Wednesday, December 07, 2011

Book of the Week

Real Powys, that's a good one, for a county dreamt up in the 1970s by bureaucrats with a passing but imprecise knowledge of medieval history. Anyway it's part of a series from Seren Books that includes Real Llanelli, Real Merthyr and the like, so we can excuse the faintly oxymoronic title.

The paperback consists of 39 offbeat pieces based around towns and districts in the county, some 200 pages in all. As well as the expected, Richard Booth and Adelina Patti, we also get more rootsy stuff, Harry Tuffin's, or a day at Penybont races for example. Mind you I could have done without the author's exploits with a hairy 'lumberjack' in the Abergwesyn pass.

Mistakes? Well you don't have to ford the Ithon to get from Cilmeri to Llanynys but Parker certainly knows his subject. There's an I-spy game for Gogs to while away the happy hours on the A470 - 3 points if you see a car scrape it's hubcaps on the metalled kerbing going on to Builth Bridge.

Who should read this book? Certainly the author's soap-dodging, dream-weaving, down-shifting, white-flighting, Guardian-reading, gastro-pubbing incomers. Also locals who like to read other viewpoints on the familiar, Llandrindod's fresh air for instance is "Patchouli, with faint opiate top notes." Yes we've all caught a whiff of those. At £9.99 it might also make a useful Christmas present for whichever public servant was responsible for an information board recording "the legend of Prince Llewelyn."

Verdict. It's not Paul Theroux but it'll do.

5 comments:

Anonymous said...

http://www.serenbooks.com/book/real-powys/9781854115539
"explores ruined Abbey Cwmhir" - 5 minutes.
as to the questions : possibly, no, not many .
read these instead
http://www.serenbooks.com/books/mabinogion-stories

Anonymous said...

An abridged version: Powys is a big, quirky, diverse bureaucratic invention that is home to several writers unknown outside the literati.

old radnor said...

Nice review ... I'd forgotten about those walks through the countryside with the literati

Anonymous said...

Does modern Powys resemble the boundaries of the kingdom of Powys......we know parts of powys are now in england sadly.

Surely we shouldnt put too much rose tinted nostalgia into counties like radnorshire and denbighshire created under the brutal edward 1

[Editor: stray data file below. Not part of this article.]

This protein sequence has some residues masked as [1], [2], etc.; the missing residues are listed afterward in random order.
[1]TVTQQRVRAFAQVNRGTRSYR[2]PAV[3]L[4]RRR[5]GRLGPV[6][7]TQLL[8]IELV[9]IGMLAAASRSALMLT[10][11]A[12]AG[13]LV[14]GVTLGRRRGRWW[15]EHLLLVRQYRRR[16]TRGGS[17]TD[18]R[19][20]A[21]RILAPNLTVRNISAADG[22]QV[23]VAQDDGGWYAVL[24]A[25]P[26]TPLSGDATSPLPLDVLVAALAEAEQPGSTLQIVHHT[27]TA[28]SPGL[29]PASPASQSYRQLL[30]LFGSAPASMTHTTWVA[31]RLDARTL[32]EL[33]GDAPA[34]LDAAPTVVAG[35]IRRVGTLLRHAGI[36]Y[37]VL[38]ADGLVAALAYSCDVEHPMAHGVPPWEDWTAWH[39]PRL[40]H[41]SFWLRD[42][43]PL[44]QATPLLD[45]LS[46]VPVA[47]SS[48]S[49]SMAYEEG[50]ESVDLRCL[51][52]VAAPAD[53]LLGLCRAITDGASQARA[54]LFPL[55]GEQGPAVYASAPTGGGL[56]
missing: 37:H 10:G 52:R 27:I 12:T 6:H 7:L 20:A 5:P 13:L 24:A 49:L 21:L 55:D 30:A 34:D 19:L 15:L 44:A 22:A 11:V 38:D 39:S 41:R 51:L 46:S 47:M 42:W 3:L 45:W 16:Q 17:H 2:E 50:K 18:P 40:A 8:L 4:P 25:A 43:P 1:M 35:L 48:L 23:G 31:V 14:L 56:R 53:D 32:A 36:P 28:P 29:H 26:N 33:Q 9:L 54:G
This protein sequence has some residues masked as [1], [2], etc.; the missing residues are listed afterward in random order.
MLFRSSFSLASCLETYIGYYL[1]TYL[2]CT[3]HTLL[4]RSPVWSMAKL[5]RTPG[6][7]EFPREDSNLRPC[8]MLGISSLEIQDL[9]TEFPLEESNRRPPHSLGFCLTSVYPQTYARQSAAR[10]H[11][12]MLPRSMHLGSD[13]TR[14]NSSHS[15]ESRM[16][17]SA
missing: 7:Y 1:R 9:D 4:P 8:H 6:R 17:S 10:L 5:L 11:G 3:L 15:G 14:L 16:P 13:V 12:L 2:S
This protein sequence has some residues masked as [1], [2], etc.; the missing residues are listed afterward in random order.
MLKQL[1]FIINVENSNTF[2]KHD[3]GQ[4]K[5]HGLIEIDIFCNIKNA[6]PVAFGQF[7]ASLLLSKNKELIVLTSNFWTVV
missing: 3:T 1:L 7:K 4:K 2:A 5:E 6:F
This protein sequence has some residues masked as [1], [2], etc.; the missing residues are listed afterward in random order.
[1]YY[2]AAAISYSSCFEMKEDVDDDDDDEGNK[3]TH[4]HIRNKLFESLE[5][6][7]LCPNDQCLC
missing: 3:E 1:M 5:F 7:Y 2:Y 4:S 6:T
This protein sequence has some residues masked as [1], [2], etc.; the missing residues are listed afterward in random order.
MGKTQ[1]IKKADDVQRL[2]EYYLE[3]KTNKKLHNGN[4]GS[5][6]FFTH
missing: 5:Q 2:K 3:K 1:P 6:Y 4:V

old radnor said...

No, modern day Powys doesn't resemble the boundaries of the kingdom of Powys. Radnorshire and Breconshire were never part of Powys.

What now constitutes Radnorshire - together with Buallt, now in Breconshire, and Ceri, now in Montgomeryshire - made up the old kingdom of Rhwng Gwy a Hafren.

No Radnorshire wasn't created by Edward the First. It was created by the Acts of Union in 1543 - made up of the Lordships of Maelienydd, Efael, Gwerhrynion, Radnor etc.

We should remember that only a part of Wales was conquered and shired in 1282. Many Lordships retained a good degree of independence from the English crown, for example what remained of the kingdom of Powys continued to be held by its native rulers and their descendants until the 1540s. The territories that went up to make up Radnorhire also continued in this semi-independent state until the 16C.

Radnorshire after it was shired continued to be ruled by a gentry largely descended from its ancient princes - although they were increasingly anglicised - until the advent of the old county council which disappeared in 1973. I would say that it is now, as part of Powys, largely ruled by unelected officials pursuing policies laid down elsewhere.

I'd agree that some old name such as Ferlys or Cynllibiwg would be a better name for this particular part of East Central Wales, but that would only be intelligible to antequarians. Radnorshire will do.

I doubt if you will find much rose tinted nostalgia on the blog, we'll leave that to Llandindod's Victorian Festival.